Directors of Government bureaus or boards cannot be accepted as union members. The chiefs of Government sections also may not join as they represent these sections. In civilian workshops members of boards of directors, and managers also may not join. The committees make the decisions regarding eligibility in all other cases.
Where there is a violation of Article 25, employers are not entitled to be reimbursed.
If necessary, labor disputes of Government officials may be prohibited by law.
The General, strike is not regarded as a "strike" in this bill, as it is of a political rather than economic character.
Strikes of workers concerned with the public enterprises may be prohibited or suspended by order of the Government.

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ECONOMIC SERIES: 89 (Continued)

ITEM 2 (Continued)
Labor's participation in business is not legally recognized.
Higher wages and shorter working hour are admitted as being desirable but the working hours prevailing before the war cannot be altered today, when the number of job-seekers is less than the number of jobs available.
The Government will enforce the Labor Union Law effective 1 February 1946.

ITEM 3 Miserably Poor Salt Production: Data Submitted, to Upper House - Nippon Sangyo Keizai - 17 Dec 45. Translator: H. Shindo.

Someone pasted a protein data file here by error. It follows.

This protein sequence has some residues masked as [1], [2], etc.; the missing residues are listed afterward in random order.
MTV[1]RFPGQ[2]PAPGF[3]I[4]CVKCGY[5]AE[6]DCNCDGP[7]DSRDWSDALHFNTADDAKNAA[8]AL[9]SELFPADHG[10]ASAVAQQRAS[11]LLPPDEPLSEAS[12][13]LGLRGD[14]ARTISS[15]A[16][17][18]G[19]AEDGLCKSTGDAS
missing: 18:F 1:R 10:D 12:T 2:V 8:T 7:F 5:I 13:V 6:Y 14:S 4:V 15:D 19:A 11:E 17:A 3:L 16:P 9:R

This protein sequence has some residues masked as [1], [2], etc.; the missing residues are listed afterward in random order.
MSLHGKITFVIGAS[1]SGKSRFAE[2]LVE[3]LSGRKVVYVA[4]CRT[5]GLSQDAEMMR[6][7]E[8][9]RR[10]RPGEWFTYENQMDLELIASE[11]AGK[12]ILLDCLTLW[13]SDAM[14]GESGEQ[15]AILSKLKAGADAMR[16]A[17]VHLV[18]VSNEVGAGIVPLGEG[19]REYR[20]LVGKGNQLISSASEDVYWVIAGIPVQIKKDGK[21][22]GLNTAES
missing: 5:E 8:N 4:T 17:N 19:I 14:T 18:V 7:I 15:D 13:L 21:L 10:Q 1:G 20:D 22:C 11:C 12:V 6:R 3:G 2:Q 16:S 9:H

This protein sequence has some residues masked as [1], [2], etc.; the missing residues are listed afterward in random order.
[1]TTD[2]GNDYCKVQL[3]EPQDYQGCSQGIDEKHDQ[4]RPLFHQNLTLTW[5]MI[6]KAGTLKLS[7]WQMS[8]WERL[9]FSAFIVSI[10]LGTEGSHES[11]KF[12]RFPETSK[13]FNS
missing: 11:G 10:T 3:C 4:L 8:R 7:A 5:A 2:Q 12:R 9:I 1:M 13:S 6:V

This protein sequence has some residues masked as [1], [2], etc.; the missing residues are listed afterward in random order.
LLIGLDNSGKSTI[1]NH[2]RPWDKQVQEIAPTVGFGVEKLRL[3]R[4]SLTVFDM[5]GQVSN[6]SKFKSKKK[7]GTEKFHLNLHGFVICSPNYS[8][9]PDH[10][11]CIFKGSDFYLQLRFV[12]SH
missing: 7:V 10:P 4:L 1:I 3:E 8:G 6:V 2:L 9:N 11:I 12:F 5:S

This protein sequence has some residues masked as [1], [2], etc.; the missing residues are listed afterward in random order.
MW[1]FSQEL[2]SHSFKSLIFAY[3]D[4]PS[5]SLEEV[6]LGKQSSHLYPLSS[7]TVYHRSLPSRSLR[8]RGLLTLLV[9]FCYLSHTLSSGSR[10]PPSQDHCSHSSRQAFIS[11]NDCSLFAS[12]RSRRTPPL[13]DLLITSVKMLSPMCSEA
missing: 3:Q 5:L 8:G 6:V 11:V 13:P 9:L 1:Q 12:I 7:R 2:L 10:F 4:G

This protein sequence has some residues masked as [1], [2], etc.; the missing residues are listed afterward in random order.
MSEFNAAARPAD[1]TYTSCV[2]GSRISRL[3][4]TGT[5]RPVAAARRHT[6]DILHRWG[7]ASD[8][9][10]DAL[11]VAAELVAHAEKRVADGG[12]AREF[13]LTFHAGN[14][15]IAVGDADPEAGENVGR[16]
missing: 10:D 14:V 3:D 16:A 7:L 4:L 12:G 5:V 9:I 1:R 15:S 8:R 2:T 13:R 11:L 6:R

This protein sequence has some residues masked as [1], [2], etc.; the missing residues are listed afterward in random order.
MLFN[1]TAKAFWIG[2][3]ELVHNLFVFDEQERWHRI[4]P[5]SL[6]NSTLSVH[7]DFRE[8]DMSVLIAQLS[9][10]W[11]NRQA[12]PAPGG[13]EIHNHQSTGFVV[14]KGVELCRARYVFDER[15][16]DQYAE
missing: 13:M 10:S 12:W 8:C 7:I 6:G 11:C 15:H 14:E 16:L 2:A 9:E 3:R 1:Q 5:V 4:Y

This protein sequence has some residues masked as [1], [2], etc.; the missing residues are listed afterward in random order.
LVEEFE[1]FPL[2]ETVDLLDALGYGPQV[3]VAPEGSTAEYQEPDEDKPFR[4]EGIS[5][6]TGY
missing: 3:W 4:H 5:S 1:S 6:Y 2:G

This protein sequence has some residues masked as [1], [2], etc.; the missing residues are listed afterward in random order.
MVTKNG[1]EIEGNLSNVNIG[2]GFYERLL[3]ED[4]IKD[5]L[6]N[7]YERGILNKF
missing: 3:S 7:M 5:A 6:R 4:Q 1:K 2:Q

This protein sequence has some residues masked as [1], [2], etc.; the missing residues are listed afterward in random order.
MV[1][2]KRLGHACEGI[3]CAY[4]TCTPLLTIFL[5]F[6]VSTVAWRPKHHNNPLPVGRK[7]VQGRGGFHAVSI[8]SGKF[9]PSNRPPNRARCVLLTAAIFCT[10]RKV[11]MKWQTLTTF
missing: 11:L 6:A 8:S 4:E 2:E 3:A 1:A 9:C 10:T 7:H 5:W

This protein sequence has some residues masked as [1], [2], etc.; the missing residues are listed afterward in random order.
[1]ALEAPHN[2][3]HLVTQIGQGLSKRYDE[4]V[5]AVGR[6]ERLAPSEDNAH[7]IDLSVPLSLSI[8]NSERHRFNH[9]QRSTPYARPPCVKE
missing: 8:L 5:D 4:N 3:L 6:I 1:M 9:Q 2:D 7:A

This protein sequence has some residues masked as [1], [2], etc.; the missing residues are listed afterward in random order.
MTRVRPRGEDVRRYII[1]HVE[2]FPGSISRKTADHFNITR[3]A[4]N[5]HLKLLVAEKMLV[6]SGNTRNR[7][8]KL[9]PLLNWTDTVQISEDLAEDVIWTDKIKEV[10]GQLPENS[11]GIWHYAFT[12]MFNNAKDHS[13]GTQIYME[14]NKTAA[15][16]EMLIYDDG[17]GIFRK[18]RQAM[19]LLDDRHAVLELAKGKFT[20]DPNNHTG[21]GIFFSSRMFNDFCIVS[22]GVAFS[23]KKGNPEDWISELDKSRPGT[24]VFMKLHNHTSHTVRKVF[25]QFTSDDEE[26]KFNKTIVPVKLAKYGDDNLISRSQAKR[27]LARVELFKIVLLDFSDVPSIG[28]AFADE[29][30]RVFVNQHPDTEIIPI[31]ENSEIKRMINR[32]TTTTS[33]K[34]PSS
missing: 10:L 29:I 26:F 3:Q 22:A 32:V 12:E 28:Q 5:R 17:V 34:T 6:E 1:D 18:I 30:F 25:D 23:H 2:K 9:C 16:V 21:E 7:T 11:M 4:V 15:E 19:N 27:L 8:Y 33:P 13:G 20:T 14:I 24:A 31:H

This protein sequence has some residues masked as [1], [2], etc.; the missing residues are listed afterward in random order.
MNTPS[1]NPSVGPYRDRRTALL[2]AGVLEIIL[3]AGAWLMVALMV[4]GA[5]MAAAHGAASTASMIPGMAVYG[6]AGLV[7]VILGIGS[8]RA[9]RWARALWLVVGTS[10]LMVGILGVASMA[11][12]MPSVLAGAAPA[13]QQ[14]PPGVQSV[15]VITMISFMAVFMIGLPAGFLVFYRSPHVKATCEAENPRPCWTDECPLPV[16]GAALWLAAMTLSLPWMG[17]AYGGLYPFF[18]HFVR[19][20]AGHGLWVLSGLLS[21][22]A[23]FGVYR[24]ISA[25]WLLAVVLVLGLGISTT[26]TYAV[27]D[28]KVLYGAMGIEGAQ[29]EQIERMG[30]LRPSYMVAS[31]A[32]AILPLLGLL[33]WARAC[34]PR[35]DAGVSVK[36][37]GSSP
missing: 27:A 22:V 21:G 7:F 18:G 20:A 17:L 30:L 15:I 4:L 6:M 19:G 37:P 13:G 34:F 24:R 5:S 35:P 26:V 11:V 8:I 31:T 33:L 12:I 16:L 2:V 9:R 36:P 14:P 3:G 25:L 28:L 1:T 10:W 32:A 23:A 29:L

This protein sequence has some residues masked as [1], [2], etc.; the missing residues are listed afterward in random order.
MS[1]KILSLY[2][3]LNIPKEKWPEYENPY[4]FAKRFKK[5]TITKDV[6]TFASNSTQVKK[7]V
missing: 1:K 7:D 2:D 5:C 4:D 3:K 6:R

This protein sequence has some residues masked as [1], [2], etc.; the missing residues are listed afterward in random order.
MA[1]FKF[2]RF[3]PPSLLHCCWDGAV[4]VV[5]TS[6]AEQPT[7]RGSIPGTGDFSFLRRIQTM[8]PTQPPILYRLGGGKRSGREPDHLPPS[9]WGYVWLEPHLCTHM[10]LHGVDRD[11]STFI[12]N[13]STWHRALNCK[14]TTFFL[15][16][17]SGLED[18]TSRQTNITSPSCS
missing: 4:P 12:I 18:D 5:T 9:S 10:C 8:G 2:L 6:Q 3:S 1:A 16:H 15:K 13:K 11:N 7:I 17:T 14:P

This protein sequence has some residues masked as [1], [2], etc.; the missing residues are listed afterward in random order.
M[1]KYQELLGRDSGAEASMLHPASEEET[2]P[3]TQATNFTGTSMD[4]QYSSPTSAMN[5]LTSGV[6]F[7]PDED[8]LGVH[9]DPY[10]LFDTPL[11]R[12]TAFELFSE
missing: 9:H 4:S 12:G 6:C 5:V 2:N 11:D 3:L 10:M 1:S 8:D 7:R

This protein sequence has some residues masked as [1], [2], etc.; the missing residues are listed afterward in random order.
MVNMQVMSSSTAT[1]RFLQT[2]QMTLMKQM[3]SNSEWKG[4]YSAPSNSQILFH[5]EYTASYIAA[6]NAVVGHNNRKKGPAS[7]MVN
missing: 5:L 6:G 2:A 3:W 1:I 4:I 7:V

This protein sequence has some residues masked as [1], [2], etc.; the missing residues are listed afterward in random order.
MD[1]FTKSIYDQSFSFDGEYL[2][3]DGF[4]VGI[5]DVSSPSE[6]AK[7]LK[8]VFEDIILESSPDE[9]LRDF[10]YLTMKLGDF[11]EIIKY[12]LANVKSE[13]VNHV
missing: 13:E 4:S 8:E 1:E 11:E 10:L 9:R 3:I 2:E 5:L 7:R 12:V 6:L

Full Translation:
The Finance Ministry gave to the Upper House some data on the Salt Monopoly Law Amendment Bill. It includes a record of salt production and importation since 1937. According to these figures, our salt output reached a high of 636,000 metric tons in 1939. It has shown a gradual decrease to below 353,000 metric tons in 1944 and a mere 120,000 metric tons in the first half of this fiscal year, the lowest it has ever been. During the latter half of the year 45,000 metric tons of salt is expected to be produced.
Salt importation hit a maximum of 1,860,000 metric tons in 1939. From this point, figures steadily decreased, and finally, dropped to 430,000 metric tons in the first half of this year. Although 480,000 metric tons of salt are expected to be imported during the latter half, the actual import figure is a mere 2,000 metric tons. Almost all or three-fourths of our annual salt consumption is dependent upon import and prevailing conditions have caused a critical shortage of salt. There may be no alternative than to have consumers produce their own salt and have the Government do likewise.